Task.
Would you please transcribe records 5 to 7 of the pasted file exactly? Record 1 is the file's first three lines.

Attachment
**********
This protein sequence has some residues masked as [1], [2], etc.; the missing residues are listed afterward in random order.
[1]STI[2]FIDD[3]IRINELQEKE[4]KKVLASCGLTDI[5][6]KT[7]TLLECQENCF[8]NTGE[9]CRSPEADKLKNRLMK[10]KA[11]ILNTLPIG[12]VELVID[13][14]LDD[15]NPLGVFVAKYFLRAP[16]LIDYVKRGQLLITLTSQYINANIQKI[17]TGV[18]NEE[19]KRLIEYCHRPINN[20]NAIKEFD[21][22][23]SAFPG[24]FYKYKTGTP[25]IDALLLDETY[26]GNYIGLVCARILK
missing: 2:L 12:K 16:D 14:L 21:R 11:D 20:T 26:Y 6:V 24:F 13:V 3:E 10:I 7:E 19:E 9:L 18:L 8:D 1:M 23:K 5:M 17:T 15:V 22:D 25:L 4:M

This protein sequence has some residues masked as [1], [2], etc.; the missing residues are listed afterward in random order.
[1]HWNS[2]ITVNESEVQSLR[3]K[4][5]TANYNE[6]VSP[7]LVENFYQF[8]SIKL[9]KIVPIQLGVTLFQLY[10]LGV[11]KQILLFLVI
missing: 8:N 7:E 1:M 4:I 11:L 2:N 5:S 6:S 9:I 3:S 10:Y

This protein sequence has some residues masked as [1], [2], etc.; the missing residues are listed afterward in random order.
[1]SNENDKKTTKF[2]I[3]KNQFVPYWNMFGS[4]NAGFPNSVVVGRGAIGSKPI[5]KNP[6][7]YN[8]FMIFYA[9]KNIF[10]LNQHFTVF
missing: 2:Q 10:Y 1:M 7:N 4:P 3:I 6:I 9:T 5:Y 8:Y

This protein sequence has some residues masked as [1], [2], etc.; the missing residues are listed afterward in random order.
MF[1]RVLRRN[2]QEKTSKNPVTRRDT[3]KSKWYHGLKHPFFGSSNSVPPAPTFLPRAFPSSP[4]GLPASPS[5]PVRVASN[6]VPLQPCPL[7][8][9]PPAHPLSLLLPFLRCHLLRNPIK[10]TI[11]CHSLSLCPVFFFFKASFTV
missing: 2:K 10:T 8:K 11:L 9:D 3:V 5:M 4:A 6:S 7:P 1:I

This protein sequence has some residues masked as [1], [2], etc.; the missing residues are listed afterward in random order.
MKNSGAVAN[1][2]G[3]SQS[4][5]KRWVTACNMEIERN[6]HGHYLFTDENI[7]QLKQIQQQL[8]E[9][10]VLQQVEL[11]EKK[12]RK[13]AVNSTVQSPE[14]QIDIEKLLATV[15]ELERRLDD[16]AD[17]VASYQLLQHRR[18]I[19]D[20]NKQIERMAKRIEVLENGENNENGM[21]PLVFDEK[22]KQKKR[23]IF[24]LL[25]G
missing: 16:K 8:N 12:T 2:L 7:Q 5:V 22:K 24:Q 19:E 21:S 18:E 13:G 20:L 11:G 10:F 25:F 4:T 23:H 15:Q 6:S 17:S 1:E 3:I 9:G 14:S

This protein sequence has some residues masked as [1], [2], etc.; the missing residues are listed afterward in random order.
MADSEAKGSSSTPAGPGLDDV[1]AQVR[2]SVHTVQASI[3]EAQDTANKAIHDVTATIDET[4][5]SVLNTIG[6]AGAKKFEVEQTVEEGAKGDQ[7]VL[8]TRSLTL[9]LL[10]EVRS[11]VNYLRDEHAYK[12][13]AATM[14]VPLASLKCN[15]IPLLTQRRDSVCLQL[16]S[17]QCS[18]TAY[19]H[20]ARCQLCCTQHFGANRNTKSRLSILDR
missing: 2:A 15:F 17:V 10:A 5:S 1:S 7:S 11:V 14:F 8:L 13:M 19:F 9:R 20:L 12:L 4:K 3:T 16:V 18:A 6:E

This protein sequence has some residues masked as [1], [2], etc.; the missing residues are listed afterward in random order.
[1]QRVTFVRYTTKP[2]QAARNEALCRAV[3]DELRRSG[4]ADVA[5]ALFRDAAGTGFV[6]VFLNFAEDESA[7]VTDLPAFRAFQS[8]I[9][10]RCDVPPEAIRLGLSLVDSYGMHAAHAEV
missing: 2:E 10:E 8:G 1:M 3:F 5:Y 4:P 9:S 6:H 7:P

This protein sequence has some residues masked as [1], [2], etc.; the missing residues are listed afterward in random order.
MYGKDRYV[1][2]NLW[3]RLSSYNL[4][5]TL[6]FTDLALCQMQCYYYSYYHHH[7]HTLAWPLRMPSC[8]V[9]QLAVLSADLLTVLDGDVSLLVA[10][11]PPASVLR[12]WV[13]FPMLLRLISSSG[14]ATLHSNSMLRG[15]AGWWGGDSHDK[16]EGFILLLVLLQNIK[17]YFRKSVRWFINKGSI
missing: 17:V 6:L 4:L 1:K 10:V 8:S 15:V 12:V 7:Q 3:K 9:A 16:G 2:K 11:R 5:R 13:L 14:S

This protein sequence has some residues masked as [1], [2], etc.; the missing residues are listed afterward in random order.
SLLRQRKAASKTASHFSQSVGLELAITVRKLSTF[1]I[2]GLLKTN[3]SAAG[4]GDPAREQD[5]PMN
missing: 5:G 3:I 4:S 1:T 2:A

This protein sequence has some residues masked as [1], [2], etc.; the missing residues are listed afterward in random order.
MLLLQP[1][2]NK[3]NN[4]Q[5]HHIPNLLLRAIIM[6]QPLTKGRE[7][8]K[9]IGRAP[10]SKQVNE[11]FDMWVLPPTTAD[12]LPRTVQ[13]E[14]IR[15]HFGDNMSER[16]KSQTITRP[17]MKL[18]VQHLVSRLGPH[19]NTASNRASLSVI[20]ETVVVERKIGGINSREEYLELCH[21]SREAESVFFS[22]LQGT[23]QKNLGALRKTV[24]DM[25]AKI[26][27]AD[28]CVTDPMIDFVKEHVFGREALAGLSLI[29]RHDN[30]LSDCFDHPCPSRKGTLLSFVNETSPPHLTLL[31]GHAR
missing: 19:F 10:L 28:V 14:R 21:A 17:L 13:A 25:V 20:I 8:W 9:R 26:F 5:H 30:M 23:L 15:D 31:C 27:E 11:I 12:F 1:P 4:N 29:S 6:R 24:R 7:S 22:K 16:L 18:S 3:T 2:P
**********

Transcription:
This protein sequence has some residues masked as [1], [2], etc.; the missing residues are listed afterward in random order.
MKNSGAVAN[1][2]G[3]SQS[4][5]KRWVTACNMEIERN[6]HGHYLFTDENI[7]QLKQIQQQL[8]E[9][10]VLQQVEL[11]EKK[12]RK[13]AVNSTVQSPE[14]QIDIEKLLATV[15]ELERRLDD[16]AD[17]VASYQLLQHRR[18]I[19]D[20]NKQIERMAKRIEVLENGENNENGM[21]PLVFDEK[22]KQKKR[23]IF[24]LL[25]G
missing: 16:K 8:N 12:T 2:L 7:Q 5:V 22:K 24:Q 19:E 21:S 18:E 13:G 20:L 11:G 10:F 25:F 4:T 23:H 15:Q 6:S 17:S 1:E 3:I 9:G 14:S

This protein sequence has some residues masked as [1], [2], etc.; the missing residues are listed afterward in random order.
MADSEAKGSSSTPAGPGLDDV[1]AQVR[2]SVHTVQASI[3]EAQDTANKAIHDVTATIDET[4][5]SVLNTIG[6]AGAKKFEVEQTVEEGAKGDQ[7]VL[8]TRSLTL[9]LL[10]EVRS[11]VNYLRDEHAYK[12][13]AATM[14]VPLASLKCN[15]IPLLTQRRDSVCLQL[16]S[17]QCS[18]TAY[19]H[20]ARCQLCCTQHFGANRNTKSRLSILDR
missing: 2:A 15:F 17:V 10:A 5:S 1:S 7:S 11:V 14:F 8:L 13:M 19:F 9:R 20:L 12:L 4:K 3:T 16:V 18:A 6:E

This protein sequence has some residues masked as [1], [2], etc.; the missing residues are listed afterward in random order.
[1]QRVTFVRYTTKP[2]QAARNEALCRAV[3]DELRRSG[4]ADVA[5]ALFRDAAGTGFV[6]VFLNFAEDESA[7]VTDLPAFRAFQS[8]I[9][10]RCDVPPEAIRLGLSLVDSYGMHAAHAEV
missing: 2:E 10:E 8:G 1:M 3:F 5:Y 4:P 9:S 6:H 7:P